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The Privacy Advisor | How to be compliant with Brazil's Data Protection Act Related reading: NIST launches development of a privacy framework

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The Brazilian Data Protection Act (Lei Geral de Proteção de Dados, or LGPD) will come into force Feb. 16, 2020, and is an omnibus law that establishes detailed rules for the collection, use, processing and storage of personal data in Brazil, affecting all economic sectors, private and public entities, whether the processing of personal data occurs in the digital and physical environment. Unlike the General Data Protection Regulation of the European Union, which updated the rules established by the Directive 95/46/EC, the LGPD had no predecessor comprehensive law in Brazil. For that reason, the number of new requirements to comply with has significantly increased in Brazil, and the LGPD may require organizations to allocate significant time, personnel and budgeting on the matter to become compliant.

A national data protection authority is still to be formed to oversee the enforcement of the LGPD, and additional guidelines are expected to be issued by such new authority. Noncompliance with the LGPD may result in the application of, among others penalties, fines up to 2 percent of the organization’s economic group gross revenues in Brazil in the previous year, or R$ 50,000,000.00 (fifty million Brazilian Reais), per violation.

The steps for compliance of this article do not intend be exhaustive, but only provide a general guidance for adequacy to the LGPD. The order of steps is merely illustrative and depending on how organization’s activities are organized, it may be necessary to use different compliance approaches.

Before looking into the requirements of the LGPD, the first step is assessing how, why and what categories of personal data is processed within your organization in order to have a clear understanding of the information lifecycle (e.g., collection, processing, storage and erasure operations).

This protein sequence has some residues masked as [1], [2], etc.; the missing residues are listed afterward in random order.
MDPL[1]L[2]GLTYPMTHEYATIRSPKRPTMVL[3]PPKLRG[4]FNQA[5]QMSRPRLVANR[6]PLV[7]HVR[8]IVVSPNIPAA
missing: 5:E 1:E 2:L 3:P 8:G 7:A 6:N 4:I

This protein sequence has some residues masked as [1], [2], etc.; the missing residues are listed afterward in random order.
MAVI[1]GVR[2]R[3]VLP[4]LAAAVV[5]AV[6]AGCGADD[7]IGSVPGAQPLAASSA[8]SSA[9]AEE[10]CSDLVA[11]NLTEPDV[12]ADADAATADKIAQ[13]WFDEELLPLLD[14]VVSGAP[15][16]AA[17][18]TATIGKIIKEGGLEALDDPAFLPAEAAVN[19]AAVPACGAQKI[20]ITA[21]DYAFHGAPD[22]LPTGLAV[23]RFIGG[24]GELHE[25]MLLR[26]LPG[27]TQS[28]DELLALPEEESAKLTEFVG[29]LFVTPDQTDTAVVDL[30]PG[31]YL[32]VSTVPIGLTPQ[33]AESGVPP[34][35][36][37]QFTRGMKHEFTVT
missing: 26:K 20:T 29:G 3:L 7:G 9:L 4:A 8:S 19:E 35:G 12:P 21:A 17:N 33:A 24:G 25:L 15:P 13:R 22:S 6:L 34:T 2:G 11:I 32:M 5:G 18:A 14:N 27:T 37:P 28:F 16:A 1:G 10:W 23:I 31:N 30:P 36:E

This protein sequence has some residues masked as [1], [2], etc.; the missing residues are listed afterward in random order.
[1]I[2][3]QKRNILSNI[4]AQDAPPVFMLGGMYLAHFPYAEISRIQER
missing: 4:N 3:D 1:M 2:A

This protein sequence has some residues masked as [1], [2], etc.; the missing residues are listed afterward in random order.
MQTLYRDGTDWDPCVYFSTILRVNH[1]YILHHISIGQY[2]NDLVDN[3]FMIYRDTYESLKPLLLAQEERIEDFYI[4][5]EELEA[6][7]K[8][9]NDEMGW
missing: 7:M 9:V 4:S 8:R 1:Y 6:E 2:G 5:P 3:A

As a second step, it is important to understand whether your organization actually is subject to the LGDP or not. The LGPD is intended to regulate the use of personal data, defined as any “information related to an identified or identifiable natural person” (the natural person, hereinafter referred as the “data subject”). It is applicable to any processing activity, regardless of where the organization collecting the data is located, provided that (a) the processing operation is carried out in Brazil; (b) the data has been collected in Brazil; and (c) it relates to individuals located in Brazil and/or to the offer or supply of goods or services in Brazil.

Due to the extraterritorial reach of the LGPD, it is expected that a significant number of multinational organizations will be subject to both Brazilian and foreign data protection rules at the same time. While there are various similarities, for instance, between the LGPD and the GDPR, which may facilitate the implementation of a uniform data protection compliance program, organizations still have to pay attention to the particulars of each legislation so as not to inadvertently violate such differing data protection regimes. 

Based on the different circumstances in which personal data is processed, the third step is defining and documenting the legal grounds for processing such personal data in each particular circumstance. The LGPD provides for 10 different legal grounds to process information, including the consent of the data subject; to comply with a legal or regulatory obligation; when necessary for the performance of a contract; and when necessary to meet the legitimate interest of the data controller or third parties.